Brian Reinhart: Oh, absolutely. And I think it's a genius application to get people motivated. And honestly, there's little that motivates people more than money...

Brad Van Otterloo: Yeah.

Brian Reinhart: I think it's fantastic. And there's actually some psychology even to failure when it comes to gamification. So, the more you fail, the more it feels good when you actually win, that's like the whole like gambling mentality. You actually released dopamine whenever you reach that reward and it's been proven and there's a lot of research that goes into the more you fail before reaching that reward, the more rewarding it is, and you actually get more of a dopamine released. So that's why you see things like smaller rewards and maybe like a grand prize that you're always constantly working towards. And so, it's actually okay to do gamification, even if there isn't a high value reward for everybody.

Brad Van Otterloo: That's really interesting as well. And I'll tell you, there's a game that my kids use where the game is all about what rewards you're getting. When I watch them play, they're always just getting no reward, no reward, no reward, but every once in a while, they give them one that's a little bit more and it gets them really engaged. I mean, it's a ridiculous game, but it's really funny that seems to use exactly what you just mentioned. So that's really awesome Brian, that's really good overview. So, let's talk more and you said it's not going on as much as it probably should be, but I'd love to hear your thoughts on how retailers and brands are using gamification right now to engage consumers.

Brian Reinhart: Yeah, absolutely. And there's a lot of studies that go on with gamification, just to quote a few. A study that came out from Deloitte showed that the TV show Psych actually saw a 40% increase in website return visits when they introduced gamification. There is a study in 2019 from a company called Talent IMS that showed that almost 80% of employees claimed that they had gained motivation and purpose at the workplace through gamification. And even Forbes came out saying that gamification can increase new user registrations by six times, which is just huge and really kind of shows the opportunity, especially in retail when you're trying to get people into your store, you can do a better job through gamification getting people rewarded the more often they come in through loyalty or through rebate and reward, progress, or even reward tiers. So, touch on a couple of ways that Koupon has used gamification.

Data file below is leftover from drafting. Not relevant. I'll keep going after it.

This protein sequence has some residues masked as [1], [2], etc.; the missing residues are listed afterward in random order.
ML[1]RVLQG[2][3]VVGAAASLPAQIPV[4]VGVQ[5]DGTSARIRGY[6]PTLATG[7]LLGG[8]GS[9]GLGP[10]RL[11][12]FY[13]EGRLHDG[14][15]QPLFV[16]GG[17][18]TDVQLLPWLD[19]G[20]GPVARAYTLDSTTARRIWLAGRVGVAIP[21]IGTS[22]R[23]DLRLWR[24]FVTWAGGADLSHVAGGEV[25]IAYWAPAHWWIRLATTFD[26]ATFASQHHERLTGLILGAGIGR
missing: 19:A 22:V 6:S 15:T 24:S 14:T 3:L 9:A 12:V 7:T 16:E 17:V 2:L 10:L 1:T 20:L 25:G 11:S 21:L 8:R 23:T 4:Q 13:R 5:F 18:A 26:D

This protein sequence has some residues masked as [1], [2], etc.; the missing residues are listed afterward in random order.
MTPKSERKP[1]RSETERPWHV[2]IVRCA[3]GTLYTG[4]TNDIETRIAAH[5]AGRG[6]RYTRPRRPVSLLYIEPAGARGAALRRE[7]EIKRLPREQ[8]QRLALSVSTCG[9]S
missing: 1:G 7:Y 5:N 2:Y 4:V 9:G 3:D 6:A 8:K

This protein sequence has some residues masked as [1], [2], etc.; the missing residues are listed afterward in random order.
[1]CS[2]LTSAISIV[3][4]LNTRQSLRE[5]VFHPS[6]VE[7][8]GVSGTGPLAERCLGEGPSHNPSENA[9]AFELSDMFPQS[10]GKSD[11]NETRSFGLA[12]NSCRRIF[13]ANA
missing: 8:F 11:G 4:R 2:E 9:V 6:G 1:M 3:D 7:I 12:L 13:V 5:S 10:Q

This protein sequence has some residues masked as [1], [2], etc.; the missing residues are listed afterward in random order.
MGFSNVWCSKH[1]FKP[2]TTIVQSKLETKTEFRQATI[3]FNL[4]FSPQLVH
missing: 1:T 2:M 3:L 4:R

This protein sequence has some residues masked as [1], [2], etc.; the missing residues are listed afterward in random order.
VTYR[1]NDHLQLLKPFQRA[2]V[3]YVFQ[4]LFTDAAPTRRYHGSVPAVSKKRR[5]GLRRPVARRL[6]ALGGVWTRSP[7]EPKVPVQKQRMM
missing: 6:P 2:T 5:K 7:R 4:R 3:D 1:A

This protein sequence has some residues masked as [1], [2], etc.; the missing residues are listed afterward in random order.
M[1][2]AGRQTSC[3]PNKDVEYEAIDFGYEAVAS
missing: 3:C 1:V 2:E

And then talk about some examples that I've seen in the real world from other retailers that are doing it pretty successfully. Gamification at Koupon takes a couple of different forms. And I think the most obvious one is our scratcher. We actually did a case study with Kwik Chek. They did a hundred days of the coupon scratcher last summer, and we saw over 120,000 plays. What was really interesting is that we saw on average 10 plays per customer. So that means that these customers were coming back and wanting to play over and over and over again. There were 230% increase in the mobile pay users. So, this was something that they launched recently and saw an increase due to the loyalty that users were coming back to the app. And we saw 50,000 redemptions, which was a 41% increase in the average redemption rate prior to this campaign launching.

So what was really interesting about this Kwik Chek was not just that it was the end consumers that were being gamified through the scratcher, and to give a quick overview of the scratcher it's literally looks like, if you're not familiar with the scratcher technology, it's an offer that hides behind what looks like a lot of scratcher. So, the users will actually use their finger on their app to scratch this and they will reveal an offer. Sometimes the offer is a very high value. Most often it's low value offer, but it keeps users hoping that they get that high value offer so they keep coming back. What was interesting with Kwik Chek is that they actually gamified their employees as well. So they had a store wide competition with their employees that said, “Hey, whoever gets the most scans receives” and I believe it was a monetary reward for the employees at that store.